Atlanta Fire Rescue Department

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Atlanta Fire Rescue Department
The patch of Atlanta Fire rescue Department- 2014-04-19 11-50.jpg
Operational area
Country  United States
State  Georgia
City Atlanta
Agency overview[1]
Annual calls 87,320 (2014)
Employees 1,125 (2015)
Annual budget $107,490,763 (2015)
Staffing Career
Fire chief Joel Baker
EMS level ALS and BLS
IAFF 134
Facilities and equipment
Battalions 7
Stations 35
Engines 35
Trucks 17
Squads 3
USAR 2
Airport crash 10
Rescue boats 4
Website
Official website
IAFF website

The Atlanta Fire Rescue Department provides fire protection and first responder emergency medical services to the city of Atlanta, Georgia.[2] The department is responsible for an area of 132.6 square miles (343 km2) with over 519,000 residents.[2]

History[edit]

The Atlanta Fire Rescue Department got its start in February of 1848 when residents were ordered to have fire buckets ready in their homes. It wasn't until three years later, after several major fires, that the Georgia Legislature approved a bill that authorized the formation of Atlanta Fire Company No. 1, which went into service on March 25, 1851.[3]

Stations and apparatus[edit]

The Atlanta Fire Rescue Department currently operates out of 34 fire stations, located throughout the city of Atlanta, organized into 7 Battalions, including an Airport Battalion commanding 4 Fire Stations that serve the Hartsfield-Jackson Airport. Below is a list of all of the fire station locations in the city.[4]

Neighborhood Engine Truck Special Chief Battalion
1 Castleberry Hill Engine 1* Truck 1 Decon. Unit 1, Air Unit 7, Air Shuttle Unit Division 1 3
2 Lakewood Heights Engine 2* Truck 2 Decon. Unit 2, Air Bag Unit 2 1
3 North Buckhead Engine 3 Mobile Command Unit 6
5 Westside Engine 5* G.S.A.R. Unit 61 Battalion 4 4
6 Sweet Auburn Engine 6 Squad 4, Q.I.C. Unit 6*, T.S.U. 1 5
8 Hills Park Engine 8 Battalion 2 2
9 Adamsville Engine 9* 2
10 Grant Park Engine 10 Truck 10 Antique Light Truck Battalion 5 5
11 Home Park Engine 11 Truck 11 Mini-Pumper 11, A.T.V. 11, Swift Water Unit 3
12 Edgewood Engine 12 Truck 12 5
13 East Atlanta Engine 13* 5
14 Oakland City Engine 14 Truck 14 1
15 Midtown Engine 15* Truck 15 Battalion 3 3
16 Washington Park Engine 16* Truck 16 Q.I.C. Unit 16* 2
17 Westview Engine 17* EMS 2*, Q.I.C. Unit 17* 4
18 Kirkwood Engine 18 5
19 Inman Park Engine 19 3
20 Capitol View Manor Engine 20 1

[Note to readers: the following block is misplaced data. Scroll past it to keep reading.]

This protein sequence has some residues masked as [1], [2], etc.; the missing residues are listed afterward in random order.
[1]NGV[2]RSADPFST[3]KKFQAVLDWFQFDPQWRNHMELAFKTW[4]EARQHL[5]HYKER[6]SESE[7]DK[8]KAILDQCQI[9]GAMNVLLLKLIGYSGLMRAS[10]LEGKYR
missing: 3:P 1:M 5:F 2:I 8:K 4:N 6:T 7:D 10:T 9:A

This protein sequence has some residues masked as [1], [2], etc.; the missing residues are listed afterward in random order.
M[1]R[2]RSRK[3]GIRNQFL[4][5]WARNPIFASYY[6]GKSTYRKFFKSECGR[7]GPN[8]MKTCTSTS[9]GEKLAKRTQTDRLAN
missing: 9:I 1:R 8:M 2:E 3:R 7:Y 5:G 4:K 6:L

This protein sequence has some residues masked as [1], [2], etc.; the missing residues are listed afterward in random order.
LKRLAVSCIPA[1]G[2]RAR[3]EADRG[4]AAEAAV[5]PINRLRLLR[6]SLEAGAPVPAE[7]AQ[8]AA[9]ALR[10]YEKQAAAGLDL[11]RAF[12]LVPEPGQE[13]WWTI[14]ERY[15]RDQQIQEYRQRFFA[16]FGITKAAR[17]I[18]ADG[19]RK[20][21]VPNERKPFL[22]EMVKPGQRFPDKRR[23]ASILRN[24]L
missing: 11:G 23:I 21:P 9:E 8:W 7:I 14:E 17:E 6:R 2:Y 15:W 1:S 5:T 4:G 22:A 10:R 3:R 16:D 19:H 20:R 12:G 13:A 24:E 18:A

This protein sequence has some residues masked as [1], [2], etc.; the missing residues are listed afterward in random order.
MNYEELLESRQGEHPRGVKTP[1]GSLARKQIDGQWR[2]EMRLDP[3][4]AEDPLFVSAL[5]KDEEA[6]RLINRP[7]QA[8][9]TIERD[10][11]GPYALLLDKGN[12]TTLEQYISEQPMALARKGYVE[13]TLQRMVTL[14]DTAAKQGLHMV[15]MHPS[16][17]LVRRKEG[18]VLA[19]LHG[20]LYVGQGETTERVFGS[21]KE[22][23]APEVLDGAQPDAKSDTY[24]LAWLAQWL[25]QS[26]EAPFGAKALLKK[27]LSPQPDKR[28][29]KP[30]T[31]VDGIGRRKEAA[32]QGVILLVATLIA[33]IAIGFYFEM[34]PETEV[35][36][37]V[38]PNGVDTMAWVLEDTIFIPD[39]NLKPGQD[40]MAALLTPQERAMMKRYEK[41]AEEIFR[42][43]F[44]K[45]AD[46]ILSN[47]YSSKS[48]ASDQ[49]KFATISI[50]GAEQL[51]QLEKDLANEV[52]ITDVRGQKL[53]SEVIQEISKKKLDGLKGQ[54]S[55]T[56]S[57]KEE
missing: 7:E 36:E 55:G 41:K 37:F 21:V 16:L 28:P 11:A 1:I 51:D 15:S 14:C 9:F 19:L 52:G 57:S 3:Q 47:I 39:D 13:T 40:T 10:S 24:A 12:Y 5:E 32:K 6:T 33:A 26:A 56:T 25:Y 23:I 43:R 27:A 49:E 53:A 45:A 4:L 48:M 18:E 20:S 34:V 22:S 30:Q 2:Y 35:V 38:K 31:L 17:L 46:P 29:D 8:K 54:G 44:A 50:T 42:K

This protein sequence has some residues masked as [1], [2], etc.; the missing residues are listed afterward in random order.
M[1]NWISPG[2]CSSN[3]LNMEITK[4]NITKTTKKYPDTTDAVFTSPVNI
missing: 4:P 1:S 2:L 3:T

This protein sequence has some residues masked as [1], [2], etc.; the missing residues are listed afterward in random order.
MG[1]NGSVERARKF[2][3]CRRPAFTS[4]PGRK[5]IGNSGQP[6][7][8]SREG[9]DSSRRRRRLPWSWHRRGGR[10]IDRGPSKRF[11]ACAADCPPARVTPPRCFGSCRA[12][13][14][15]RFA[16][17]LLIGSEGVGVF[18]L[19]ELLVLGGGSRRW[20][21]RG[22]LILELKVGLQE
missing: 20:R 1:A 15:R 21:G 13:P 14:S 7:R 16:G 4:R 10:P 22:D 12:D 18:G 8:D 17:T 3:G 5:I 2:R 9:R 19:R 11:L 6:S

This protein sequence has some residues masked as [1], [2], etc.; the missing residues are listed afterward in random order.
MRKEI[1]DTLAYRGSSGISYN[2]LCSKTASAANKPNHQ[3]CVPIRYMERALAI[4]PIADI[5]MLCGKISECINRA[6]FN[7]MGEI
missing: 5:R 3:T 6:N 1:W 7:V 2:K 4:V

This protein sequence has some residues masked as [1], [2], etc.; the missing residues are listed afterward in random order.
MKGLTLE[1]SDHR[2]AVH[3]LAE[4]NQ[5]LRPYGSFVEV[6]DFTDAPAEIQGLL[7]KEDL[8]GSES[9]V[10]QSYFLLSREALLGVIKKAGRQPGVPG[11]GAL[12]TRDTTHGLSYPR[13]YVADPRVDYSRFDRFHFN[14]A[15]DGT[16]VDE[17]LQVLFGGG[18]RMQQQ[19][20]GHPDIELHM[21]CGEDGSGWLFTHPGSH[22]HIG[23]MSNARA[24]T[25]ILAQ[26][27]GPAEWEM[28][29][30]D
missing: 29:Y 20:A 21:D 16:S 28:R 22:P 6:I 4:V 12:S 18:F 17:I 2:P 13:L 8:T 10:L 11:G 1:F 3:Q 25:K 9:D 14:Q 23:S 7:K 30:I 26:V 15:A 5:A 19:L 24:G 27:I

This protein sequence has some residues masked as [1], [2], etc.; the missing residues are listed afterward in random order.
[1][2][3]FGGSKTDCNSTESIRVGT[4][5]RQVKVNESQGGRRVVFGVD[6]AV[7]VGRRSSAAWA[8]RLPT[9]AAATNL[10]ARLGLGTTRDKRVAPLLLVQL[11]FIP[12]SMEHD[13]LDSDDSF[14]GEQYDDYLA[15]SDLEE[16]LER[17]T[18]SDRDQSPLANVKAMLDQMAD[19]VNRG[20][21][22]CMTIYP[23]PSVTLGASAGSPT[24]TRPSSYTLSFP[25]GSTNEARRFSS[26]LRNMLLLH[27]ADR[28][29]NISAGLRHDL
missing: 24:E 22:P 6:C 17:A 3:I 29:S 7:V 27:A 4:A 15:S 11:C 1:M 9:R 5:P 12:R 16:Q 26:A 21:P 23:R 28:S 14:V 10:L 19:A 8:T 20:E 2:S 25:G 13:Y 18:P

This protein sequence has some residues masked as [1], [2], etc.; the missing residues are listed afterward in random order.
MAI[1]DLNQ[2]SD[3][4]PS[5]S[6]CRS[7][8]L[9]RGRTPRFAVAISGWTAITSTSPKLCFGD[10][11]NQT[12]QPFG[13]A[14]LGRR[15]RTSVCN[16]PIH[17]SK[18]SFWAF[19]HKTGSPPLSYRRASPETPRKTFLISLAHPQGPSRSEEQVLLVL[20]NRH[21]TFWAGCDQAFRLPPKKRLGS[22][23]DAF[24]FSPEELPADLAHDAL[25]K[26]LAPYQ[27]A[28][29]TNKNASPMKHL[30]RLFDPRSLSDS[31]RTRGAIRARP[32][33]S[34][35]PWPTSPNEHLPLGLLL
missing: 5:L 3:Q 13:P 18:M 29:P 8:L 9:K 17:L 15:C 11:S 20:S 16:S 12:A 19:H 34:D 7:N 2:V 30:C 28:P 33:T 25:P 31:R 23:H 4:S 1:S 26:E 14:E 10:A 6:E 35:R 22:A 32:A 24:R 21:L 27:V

21 Buckhead Forest Engine 21* Truck 21 Air Bag Unit 21, G.S.A.R. Unit 6 Battalion 6 6
22 Grove Park Engine 22 2
23 Berkeley Park Engine 23* EMS 1*, Mini-Pumper 23 3
24 Hartsfield–Jackson Airport Engine 24 (ARFF) Truck 47 ARFF 1, ARFF 2, Squad 24, Mini-Pumper 51 7
25 Cascade Heights Engine 25 Truck 25 4
26 Westminister Engine 26* Truck 26 6
27 Chastain Park Engine 27 Hose Tender 27 6
28 Scotts Crossing Engine 28 Foam 28, Reserve Foam Unit 2
29 Piedmont Heights Engine 29 Truck 29 6
30 Glenrose Heights Engine 30* Battalion 1 1
31 Mellwood Engine 31 Truck 31 4
32 Hartsfield–Jackson Airport Engine 32 (ARFF) Med. Unit 1, ARFF, ARFF 7
33 Hartsfield–Jackson Airport Engine 33 (ARFF) Truck 43 (ARFF Quint) ARFF 5, ARFF 6, EMS 3* 7
34 Poole Creek Engine 34 Mobile Ambulance Bus 1 1
35 Hartsfield–Jackson Airport Engine 35 (ARFF) Med. Unit 2, ARFF 7, ARFF 8, ARFF Reserve Battalion 7 7
38 Brookview Heights Engine 38* Truck 38 2
40 Hartsfield–Jackson Airport Engine 40 (ARFF) Truck 41 (ARFF Quint) Med 3, ARFF 3, ARFF 4, Squad 47, Stair Unit 48 7

Notable incidents[edit]

Great Atlanta fire[edit]

The Great Atlanta fire of 1917 broke out in the Old Fourth Ward around 12:30 pm on May 21, 1917.[5] At the time of the fire, the department had simple horse-drawn fire apparatus and the city's fire hydrants were running with low pressure. It is unclear just how the fire started, but it was fueled by hot temperatures and strong winds.[5] After nearly 10 hours, 300 acres (120 ha) had burned, destroying 1,900 structures and displacing over 10,000 people. Damages were estimated at $5 million, ($92 million when adjusted for inflation).[5]

Winecoff Hotel fire[edit]

Main article: Winecoff Hotel fire

The Winecoff Hotel fire, which occurred on December 7, 1946, was the deadliest hotel fire in United States history, killing 119 hotel occupants, including the hotel's owners.[6] The Winecoff Hotel had been advertised as "absolutely fireproof." While the hotel's steel structure was indeed protected against the effects of fire, the hotel's interior finishes were combustible, and the building's exit arrangements consisted of a single stairway serving all fifteen floors.[6] All of the hotel's occupants above the fire's origin on the third floor were trapped, and the fire's survivors either were rescued from upper-story windows or jumped into nets held by firemen.

Bluffton University bus accident[edit]

The Bluffton University bus accident was an automobile crash that occurred during the early morning hours of March 2, 2007, on Interstate 75 in Atlanta. A chartered motorcoach was carrying 33 members of the Bluffton University baseball team when at about 5:38 am EST, the bus rolled off of an overpass killing seven and injuring 29 others. The Atlanta Fire Rescue Department was the primary agency on scene for the crash.

References[edit]

  1. ^ "2015 Adopted Budget". City of Atlanta. Retrieved 9 May 2015. 
  2. ^ a b "About Us". Atlanta Fire Rescue Department. Retrieved 9 May 2015. 
  3. ^ "History". Atlanta Fire Rescue Department. Retrieved 14 July 2015. 
  4. ^ "Fire Station and NPU Locations". Retrieved 2012-06-24. 
  5. ^ a b c Watts, Gabbie (30 April 2015). "Old Fourth Ward Remembers Great Atlanta Fire Of 1917". WABE. Retrieved 13 July 2015. 
  6. ^ a b "Tragedy In The South: The Winecoff Hotel Fire of 1946". The Winecoff Hotel Fire. Retrieved 13 July 2015.